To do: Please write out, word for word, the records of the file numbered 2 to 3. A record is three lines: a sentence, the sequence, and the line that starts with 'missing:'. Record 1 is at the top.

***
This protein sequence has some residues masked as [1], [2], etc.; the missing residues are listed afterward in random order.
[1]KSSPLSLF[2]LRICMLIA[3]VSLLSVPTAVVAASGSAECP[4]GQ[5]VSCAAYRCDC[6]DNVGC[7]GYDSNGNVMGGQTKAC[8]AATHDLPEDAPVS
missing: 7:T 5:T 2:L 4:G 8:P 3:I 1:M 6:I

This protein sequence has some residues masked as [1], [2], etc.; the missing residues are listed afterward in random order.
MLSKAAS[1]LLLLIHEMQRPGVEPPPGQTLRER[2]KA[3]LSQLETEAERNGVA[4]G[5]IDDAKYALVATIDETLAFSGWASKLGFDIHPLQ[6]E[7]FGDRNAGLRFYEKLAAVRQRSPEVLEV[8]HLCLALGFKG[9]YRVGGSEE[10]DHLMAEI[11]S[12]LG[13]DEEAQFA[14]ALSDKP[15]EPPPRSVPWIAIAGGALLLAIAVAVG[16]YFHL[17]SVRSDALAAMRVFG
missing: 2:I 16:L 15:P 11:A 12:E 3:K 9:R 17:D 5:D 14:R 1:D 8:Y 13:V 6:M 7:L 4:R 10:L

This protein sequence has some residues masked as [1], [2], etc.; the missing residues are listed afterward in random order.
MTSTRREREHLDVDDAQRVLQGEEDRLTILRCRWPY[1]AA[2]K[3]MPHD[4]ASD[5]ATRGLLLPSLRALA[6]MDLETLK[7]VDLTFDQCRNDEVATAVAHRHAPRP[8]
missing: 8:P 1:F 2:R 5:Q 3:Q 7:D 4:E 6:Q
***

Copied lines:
This protein sequence has some residues masked as [1], [2], etc.; the missing residues are listed afterward in random order.
MLSKAAS[1]LLLLIHEMQRPGVEPPPGQTLRER[2]KA[3]LSQLETEAERNGVA[4]G[5]IDDAKYALVATIDETLAFSGWASKLGFDIHPLQ[6]E[7]FGDRNAGLRFYEKLAAVRQRSPEVLEV[8]HLCLALGFKG[9]YRVGGSEE[10]DHLMAEI[11]S[12]LG[13]DEEAQFA[14]ALSDKP[15]EPPPRSVPWIAIAGGALLLAIAVAVG[16]YFHL[17]SVRSDALAAMRVFG
missing: 2:I 16:L 15:P 11:A 12:E 3:K 9:R 17:D 5:D 14:R 1:D 8:Y 13:V 6:M 7:L 4:R 10:L

This protein sequence has some residues masked as [1], [2], etc.; the missing residues are listed afterward in random order.
MTSTRREREHLDVDDAQRVLQGEEDRLTILRCRWPY[1]AA[2]K[3]MPHD[4]ASD[5]ATRGLLLPSLRALA[6]MDLETLK[7]VDLTFDQCRNDEVATAVAHRHAPRP[8]
missing: 8:P 1:F 2:R 5:Q 3:Q 7:D 4:E 6:Q